The 28-year-old globetrotting all-rounder missed three drugs tests back in 2015 after failing to report his whereabouts, and was penalized by the Jamaica Anti-Doping Commission.
He had faced up to a two-year ban if found guilty of the violation but will now sit out the game until next January under the 12-month sanction which takes immediate effect.
“What the panel was required to do was look at the evidence given and to find whether the complainant established the requisite standard of proof, and that standard of proof is that it must be to the comfortable satisfaction of the tribunal that there was a first filing failure,” chairman Hugh Faulkner said afterward.
“And we found from the evidence that there was a first filing failure for the period January 1, 2015 to March 31, 2015.”
He continued: “Again, using the standard of proof that we had enunciated, again to the comfortable satisfaction of the tribunal, we found that there was a filing failure—a failure to find whereabouts information—for the period 1st July 2015 to 30th September 2015, and then the third filing failure would have been for 1st July 2015 to 30th September 2015 but specifically, failure to provide the explanation required by the anti-doping rules for why you are late with the whereabouts filing.
Russell has played one Test, 51 One-Day Internationals and 43 T20s for West Indies, and was part of the squad which won an unprecedented second T20 World Cup in India last April.
However, it has been on the global T20 circuit where he has made his name as an athletic fielder, a dashing lower order batsman and a lively seamer.
In particular, he will miss the cash-rich Indian Premier League where he is contracted to Kolkata Knight Riders and for whom he is a key player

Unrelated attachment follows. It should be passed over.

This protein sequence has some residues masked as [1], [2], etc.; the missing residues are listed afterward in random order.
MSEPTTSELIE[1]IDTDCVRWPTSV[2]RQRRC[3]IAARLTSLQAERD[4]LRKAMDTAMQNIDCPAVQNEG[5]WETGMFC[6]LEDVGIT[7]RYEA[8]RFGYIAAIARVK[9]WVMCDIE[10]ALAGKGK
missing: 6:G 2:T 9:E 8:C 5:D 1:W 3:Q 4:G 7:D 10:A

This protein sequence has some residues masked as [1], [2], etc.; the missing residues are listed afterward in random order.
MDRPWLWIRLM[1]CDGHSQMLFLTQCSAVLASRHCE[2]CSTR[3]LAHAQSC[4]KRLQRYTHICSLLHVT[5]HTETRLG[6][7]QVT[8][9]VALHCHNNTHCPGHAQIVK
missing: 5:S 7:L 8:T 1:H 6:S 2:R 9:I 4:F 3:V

KKR’s chief executive Venky Mysore described Russell’s ban as a “big loss”.
Russell also features for Sydney Thunder in the Big Bash League in Australia, Sylhet Royals in the Bangladesh Premier league, Islamabad United in the Pakistan Super League and Jamaica Tallawahs in the Caribbean Premier League.
The hearing to determine Russell’s fate wrapped up last September and he continued to play while awaiting the judgement to be handed down.
Faulkner said the panel had opted not to make the dates of the ban retroactive and had also felt under the circumstances, that only a one-year ban was necessary.
“In some instances, they (bans) commence on earlier dates before the decision and in this instance, bearing in mind all the circumstances, we believe the commencement date should be at the date of the decision,” Faulkner pointed out.
He added: “In our decision, we cited the circumstances, we cited the cases and explained therein … our decision [not to apply] the maximum (ban).”
Earlier this month, Russell was forced out of the Big Bash with a hamstring injury. (CMC)